FOLEY — Major projects for the upcoming year in Foley could cost $13 million more than the city expects to bring in, but the work is needed to keep up with the demands of growth, city officials …
FOLEY — Major projects for the upcoming year in Foley could cost $13 million more than the city expects to bring in, but the work is needed to keep up with the demands of growth, city officials said.
The Foley City Council voted unanimously Tuesday, Sept. 6, to approve the budget.
Mayor Ralph Hellmich said the costs will still leave the city with more than enough money in reserve funds.
"This budget is designed to address the concerns of the citizens about growth in our area," Hellmich said. "One of the things that we pledged when we were elected was to maintain our quality of life. We grew up around here. We want it to stay a nice place to live. We all know there are challenges that we deal with every day."
Mike Thompson, city administrator, said budget estimates are that the cost of the projects will be much more than what the city will receive in revenue.
"We talked about having funds coming in at about $61 million," Thompson said. "You look at our expenses, debt payments and capital projects and add all that up, you're talking about spending about $74 million. Anybody can see that we're going to be spending about $13 million from our General Fund money."
He said city officials try to match revenue and spending, but a number of projects are needed now, and Foley has enough money in reserve to use for some of that work.
"Whereas we typically try to reach a balanced budget, in this case, this is a time where we think we should spend some money and re-invest into our city," Thompson said. "That's why you see a budget where the revenues and expenses are not in balance."
Thompson said the biggest single project is building a new facility that will house the Public Works Department as well as sanitation and engineering. That project is expected to cost $12 million to $15 million.
The city also plans to build a new public library at a cost of about $12 million.
Another project is the widening and repaving of the Foley Beach Express to add safety margins on the sides of the road. The project is also expected to cost about $6.5 million.
Foley will add more than 500 acres to the Graham Creek Nature Preserve. The land acquisition will cost $6.5 million, Thompson said.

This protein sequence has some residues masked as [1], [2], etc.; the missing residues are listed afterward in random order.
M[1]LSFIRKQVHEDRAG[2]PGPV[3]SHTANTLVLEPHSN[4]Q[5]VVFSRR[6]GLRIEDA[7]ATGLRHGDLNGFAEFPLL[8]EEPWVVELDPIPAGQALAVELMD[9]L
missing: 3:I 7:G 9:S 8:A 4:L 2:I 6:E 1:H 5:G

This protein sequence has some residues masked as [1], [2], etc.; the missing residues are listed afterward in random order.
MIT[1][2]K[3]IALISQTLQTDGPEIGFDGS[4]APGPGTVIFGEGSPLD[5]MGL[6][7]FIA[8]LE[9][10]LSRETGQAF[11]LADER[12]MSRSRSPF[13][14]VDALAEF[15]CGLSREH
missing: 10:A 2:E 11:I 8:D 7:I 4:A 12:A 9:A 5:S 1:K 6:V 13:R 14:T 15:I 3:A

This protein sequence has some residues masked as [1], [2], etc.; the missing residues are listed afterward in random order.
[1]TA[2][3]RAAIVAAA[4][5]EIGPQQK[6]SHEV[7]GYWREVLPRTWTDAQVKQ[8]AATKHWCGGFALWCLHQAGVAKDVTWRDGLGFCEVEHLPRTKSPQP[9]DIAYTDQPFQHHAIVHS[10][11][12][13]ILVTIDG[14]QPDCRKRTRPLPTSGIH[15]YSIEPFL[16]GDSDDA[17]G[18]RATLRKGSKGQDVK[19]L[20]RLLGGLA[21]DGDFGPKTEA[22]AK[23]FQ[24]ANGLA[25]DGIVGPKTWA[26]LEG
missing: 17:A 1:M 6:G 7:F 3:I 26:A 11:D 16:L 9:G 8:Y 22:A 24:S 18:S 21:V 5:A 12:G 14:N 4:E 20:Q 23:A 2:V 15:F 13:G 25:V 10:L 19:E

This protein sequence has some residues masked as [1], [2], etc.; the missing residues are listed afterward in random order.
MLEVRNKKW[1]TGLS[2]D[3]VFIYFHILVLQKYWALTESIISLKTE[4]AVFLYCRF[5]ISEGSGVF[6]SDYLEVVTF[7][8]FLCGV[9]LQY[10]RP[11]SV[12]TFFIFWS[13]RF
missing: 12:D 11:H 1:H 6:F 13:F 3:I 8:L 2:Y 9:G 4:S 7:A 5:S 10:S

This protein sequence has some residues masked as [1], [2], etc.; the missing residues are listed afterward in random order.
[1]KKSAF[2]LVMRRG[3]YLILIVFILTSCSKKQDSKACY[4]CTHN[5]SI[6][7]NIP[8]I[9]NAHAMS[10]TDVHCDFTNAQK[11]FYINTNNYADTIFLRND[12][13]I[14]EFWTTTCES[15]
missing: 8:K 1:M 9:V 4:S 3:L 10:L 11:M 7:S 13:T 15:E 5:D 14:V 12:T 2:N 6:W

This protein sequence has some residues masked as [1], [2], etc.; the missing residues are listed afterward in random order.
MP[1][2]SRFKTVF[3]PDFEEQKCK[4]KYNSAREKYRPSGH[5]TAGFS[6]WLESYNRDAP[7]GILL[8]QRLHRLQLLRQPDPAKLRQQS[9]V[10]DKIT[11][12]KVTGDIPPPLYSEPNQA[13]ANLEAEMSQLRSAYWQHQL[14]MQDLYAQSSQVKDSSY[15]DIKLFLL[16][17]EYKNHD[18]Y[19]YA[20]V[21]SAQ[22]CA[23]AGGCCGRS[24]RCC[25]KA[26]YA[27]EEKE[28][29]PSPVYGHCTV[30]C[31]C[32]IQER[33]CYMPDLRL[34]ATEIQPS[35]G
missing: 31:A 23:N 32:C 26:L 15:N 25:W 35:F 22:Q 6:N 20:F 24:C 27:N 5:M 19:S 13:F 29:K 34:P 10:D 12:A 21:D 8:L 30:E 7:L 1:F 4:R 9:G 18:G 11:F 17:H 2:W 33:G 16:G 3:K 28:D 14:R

Other projects include extending Juniper Street, Wolf Creek restoration project, a safe room for first responders, pedestrian paths in the Mills community, improvements at the intersection of Alabama 59 and Baldwin County 12, improving the rose trail and Centennial Fountain and rebuilding the Kids Park, Thompson said.
The city will also take part in a partnership with the Baldwin County School System to upgrade two fields at Foley High School.
"The intent is for the high school and for the city to share those two fields," Thompson said. "We're going to improve the lighting over there and so forth and in return we're going to be able to use those fields for recreational league play."
Thompson said some of the projects will take longer to complete than one year and some of the costs will be part of budgets for the following year.
Hellmich said city employees did a good job preparing the budget.
"The staff has done an incredible job," Hellmich said. "I challenged them to come up with a budget that addressed what our citizens are telling all of us on this podium up here about growth. They want us to address growth and, by golly, that's what this budget's going to do."
The mayor said all the projects will have to be approved by the city council. He said that if the city's financial situation changes, some of the work can be postponed.
"Even though this budget is passed, these projects will come back to you during the year when we're ready to move forward," Hellmich told council members. "If the economy turns bad for whatever reason, no one can predict, like 2008 or whatever, we can shut down buying additional things and can weather the storm quite well."